Should We Rethink Our “College for All” Culture?

Late spring is the season for high school and college graduations. It is a time of transition for millions of young people and a time of celebration and hope and promise. Yet the lingering effects of the Great Recession, notably the difficult jobs environment in an economy increasingly beset by global competition, is giving pause to the ambitions of young people. This persistent dilemma ought to engender serious thinking about whether our society and culture are serving students well by encouraging and steering all of them to four year college education tracks.

One disturbing data point, perhaps symbolized by the college-educated baristas still living at home, is that only about 27 percent of new jobs forecast by the Labor Department to be generated in the next ten years will require a college degree. A related point, although experts disagree on the exact number, is that hundreds of thousands of good “mid-level” jobs, well-paying and with good benefits, go unfilled due to lack of qualified applicants. The problem is particularly acute for manufacturing, although construction, transportation, health care, information technology, and other sectors’ experience the same problem to various degrees. In spite of the fact that women account for an increasingly higher percentage of the workforce than men, they are severely underrepresented in the mid-level, skilled occupations which traditionally have been filled by men without college education. It is disturbing to note that, in the prime ages of 25-54, the proportion of men actually in the workforce is at an historic low, around 81 percent, and trending lower. Almost one in five men in this age cohort is unemployed, on disability, or has given up looking for work.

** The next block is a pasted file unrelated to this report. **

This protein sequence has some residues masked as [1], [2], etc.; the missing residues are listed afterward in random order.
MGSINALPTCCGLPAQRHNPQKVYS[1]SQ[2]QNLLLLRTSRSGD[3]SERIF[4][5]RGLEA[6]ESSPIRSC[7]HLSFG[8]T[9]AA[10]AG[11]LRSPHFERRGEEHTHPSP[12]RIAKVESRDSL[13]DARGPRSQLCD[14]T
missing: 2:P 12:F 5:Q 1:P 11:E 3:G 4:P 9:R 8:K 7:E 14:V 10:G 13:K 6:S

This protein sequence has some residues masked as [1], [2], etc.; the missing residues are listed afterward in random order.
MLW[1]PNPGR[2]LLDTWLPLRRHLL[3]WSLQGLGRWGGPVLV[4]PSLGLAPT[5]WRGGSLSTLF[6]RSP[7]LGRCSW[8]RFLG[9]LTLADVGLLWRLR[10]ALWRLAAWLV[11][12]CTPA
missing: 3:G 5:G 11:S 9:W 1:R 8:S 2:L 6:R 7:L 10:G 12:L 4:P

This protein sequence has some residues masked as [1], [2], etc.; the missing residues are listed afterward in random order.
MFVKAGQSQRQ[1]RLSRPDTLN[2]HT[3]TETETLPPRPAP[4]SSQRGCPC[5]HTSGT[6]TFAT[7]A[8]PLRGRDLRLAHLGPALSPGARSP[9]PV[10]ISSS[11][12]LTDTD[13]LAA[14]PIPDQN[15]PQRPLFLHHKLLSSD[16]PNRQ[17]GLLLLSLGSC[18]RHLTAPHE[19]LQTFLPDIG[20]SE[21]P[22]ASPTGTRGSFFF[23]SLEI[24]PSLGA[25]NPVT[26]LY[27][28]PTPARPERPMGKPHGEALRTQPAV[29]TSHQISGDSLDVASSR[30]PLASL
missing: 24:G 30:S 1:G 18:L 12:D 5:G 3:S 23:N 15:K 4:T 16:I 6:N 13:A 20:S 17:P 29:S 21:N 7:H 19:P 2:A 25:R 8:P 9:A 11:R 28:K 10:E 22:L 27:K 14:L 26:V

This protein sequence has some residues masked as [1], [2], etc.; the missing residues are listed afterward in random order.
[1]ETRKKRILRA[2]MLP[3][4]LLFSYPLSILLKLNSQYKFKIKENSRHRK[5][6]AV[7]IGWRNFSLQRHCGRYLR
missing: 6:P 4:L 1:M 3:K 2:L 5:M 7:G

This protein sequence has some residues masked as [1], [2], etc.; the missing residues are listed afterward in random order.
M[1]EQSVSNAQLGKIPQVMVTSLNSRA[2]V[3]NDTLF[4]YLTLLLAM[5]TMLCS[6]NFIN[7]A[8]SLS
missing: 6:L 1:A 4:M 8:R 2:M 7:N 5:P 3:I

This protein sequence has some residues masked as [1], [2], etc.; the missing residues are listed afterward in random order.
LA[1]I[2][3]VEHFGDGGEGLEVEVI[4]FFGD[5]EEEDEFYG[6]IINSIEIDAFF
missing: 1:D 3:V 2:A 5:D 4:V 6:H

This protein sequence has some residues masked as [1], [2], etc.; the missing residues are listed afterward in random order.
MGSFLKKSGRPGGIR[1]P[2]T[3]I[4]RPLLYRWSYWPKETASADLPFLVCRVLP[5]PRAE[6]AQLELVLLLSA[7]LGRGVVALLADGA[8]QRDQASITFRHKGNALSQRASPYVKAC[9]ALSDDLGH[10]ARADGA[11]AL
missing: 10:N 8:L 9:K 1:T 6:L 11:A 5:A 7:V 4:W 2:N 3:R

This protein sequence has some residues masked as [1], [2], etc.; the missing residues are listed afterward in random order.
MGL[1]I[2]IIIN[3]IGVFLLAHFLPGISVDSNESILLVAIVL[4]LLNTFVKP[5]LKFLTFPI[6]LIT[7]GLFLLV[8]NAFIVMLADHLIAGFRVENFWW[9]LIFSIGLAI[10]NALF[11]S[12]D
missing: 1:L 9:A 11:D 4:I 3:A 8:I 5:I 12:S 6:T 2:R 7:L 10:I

These issues point to a need to rethink our drive to channel all young people toward four year colleges. The problem lies in the fact that our culture does not value or promote the skills needed for some of these jobs: mechanics, welders, pipefitters, machinists, and operators of computer controlled machines. These are the occupations with the largest labor shortfalls in today’s manufacturing economy which is experiencing a moderate to healthy resurgence. Parents don’t encourage their children to pursue such career paths, and educators feel bound to steer all their students towards the “academic” track. Our culture no longer celebrates working with the physical environment, solving practical problems like fixing an engine or a computer glitch or laying a perfect brick wall. This cultural mindset has resulted in manufacturing firms consistently reporting that their highest obstacle to success is finding skilled labor.